Protocol dependency of VO2max during arm cycle ergometry in males with quadriplegia

Med Sci Sports Exerc. 1991 Sep;23(9):1097-101.

Abstract

The purpose of this study was to determine whether maximal oxygen uptake (VO2max) is protocol dependent during arm cycle ergometry (ACE) for quadriplegic males with spinal cord injuries (SCI). Twenty-four non-ambulatory subjects (aged 20-38 yr) with cervical SCI were divided into two groups based on wheelchair sports classification (IA group = 14; IB/IC group = 10). They underwent three different, continuous graded exercise tests spaced at least 1 wk apart on an electronically braked arm cycle ergometer. Following a 3-min, unloaded warm-up at 60 rpm, the work rate was increased 2, 4, or 6 W.min-1 for the IA group and 4, 6, or 8 W.min-1 for the IB/IC group. Ventilation and gas exchange were measured breath-by-breath with a SensorMedics 4400 computerized system. Repeated-measures ANOVA showed no significant difference among the three protocols for VO2max in the IA group (P greater than 0.05). The mean (+/- SD) VO2max values (ml.kg-1.min-1) were 10.8 (+/- 3.4), 11.0 (+/- 2.7), and 10.2 (+/- 2.9) for the 2, 4, and 6 W.min-1 protocols, respectively. In contrast, the IB/IC group showed a significant difference among the protocols for VO2max (P less than 0.05). The mean (+/- SD) VO2max values (ml.kg-1.min-1) were 16.8 (+/- 4.5), 15.3 (+/- 4.3), and 14.6 (+/- 4.3) for 4, 6, and 8 W.min-1, respectively. Post hoc analysis revealed a difference between the 4 and 8 W.min-1 protocols. Our results suggest that graded exercise testing of SCI persons with quadriplegia, using ACE, should employ work rate increments between 2-6 W.min-1 and that work rate increments of 8 W.min-1 or greater will underestimate VO2max.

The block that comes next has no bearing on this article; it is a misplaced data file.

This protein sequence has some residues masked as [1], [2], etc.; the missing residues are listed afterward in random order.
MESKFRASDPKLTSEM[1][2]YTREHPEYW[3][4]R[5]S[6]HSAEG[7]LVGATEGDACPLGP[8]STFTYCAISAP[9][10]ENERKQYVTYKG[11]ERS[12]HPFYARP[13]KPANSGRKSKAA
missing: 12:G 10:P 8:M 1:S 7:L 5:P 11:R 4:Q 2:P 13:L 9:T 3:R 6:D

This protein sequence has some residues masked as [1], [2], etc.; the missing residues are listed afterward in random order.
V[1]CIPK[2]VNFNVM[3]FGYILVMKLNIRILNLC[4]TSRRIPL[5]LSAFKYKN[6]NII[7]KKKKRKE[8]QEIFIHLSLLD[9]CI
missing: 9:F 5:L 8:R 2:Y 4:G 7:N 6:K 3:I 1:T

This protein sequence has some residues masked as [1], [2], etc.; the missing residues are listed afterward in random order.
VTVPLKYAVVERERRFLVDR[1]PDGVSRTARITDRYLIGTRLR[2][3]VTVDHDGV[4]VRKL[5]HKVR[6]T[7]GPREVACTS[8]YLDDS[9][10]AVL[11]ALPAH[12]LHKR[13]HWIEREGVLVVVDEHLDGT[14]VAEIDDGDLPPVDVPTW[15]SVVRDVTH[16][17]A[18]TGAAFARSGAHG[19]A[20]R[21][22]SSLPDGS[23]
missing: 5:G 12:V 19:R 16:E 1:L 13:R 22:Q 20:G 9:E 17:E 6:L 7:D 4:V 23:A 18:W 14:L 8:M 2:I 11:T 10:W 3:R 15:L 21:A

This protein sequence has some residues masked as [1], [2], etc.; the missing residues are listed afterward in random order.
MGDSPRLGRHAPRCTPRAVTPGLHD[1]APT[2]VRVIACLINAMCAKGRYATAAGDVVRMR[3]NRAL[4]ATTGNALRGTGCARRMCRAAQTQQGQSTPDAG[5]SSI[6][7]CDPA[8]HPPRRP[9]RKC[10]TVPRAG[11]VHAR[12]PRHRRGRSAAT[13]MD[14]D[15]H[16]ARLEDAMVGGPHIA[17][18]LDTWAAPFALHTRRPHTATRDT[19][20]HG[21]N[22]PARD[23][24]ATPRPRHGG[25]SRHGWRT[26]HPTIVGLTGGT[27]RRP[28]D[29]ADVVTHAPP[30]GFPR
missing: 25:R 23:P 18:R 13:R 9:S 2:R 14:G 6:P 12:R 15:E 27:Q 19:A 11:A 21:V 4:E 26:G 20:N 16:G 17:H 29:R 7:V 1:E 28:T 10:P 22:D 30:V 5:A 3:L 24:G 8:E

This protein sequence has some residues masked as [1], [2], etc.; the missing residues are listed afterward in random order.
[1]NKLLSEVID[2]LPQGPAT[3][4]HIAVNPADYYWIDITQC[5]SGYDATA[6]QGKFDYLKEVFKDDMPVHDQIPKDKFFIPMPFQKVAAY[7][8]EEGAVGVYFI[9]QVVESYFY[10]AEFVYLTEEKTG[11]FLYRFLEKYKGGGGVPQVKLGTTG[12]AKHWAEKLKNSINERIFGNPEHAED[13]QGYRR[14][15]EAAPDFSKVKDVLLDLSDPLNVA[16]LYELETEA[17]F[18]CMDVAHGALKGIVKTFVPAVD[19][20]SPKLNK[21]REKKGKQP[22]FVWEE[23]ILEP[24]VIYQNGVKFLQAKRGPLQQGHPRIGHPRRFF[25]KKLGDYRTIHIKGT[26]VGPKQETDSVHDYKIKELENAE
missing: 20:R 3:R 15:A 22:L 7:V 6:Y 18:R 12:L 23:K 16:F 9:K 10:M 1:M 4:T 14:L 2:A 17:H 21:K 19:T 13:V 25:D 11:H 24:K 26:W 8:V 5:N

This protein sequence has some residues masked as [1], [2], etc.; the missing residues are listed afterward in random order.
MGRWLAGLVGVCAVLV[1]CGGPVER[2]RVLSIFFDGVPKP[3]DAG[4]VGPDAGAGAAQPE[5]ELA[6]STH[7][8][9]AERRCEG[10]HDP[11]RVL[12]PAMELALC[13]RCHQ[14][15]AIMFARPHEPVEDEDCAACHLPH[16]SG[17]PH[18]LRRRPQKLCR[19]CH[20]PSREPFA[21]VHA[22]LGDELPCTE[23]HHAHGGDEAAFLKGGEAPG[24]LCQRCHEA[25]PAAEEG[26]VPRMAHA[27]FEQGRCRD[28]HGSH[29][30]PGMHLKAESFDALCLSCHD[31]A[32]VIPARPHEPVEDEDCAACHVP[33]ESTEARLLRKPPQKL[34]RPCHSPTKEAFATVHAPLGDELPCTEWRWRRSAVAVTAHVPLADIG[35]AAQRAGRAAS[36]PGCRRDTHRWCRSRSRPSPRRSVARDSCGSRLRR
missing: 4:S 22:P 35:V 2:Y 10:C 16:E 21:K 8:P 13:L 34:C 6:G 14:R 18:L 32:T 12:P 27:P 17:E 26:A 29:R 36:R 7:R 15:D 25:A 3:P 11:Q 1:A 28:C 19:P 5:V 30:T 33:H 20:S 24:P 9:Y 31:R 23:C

Publication types

  • Research Support, Non-U.S. Gov't

MeSH terms

  • Adult
  • Arm / physiology
  • Ergometry
  • Exercise / physiology*
  • Exercise Test
  • Humans
  • Male
  • Oxygen Consumption / physiology*
  • Quadriplegia / physiopathology*
  • Spinal Cord Injuries / physiopathology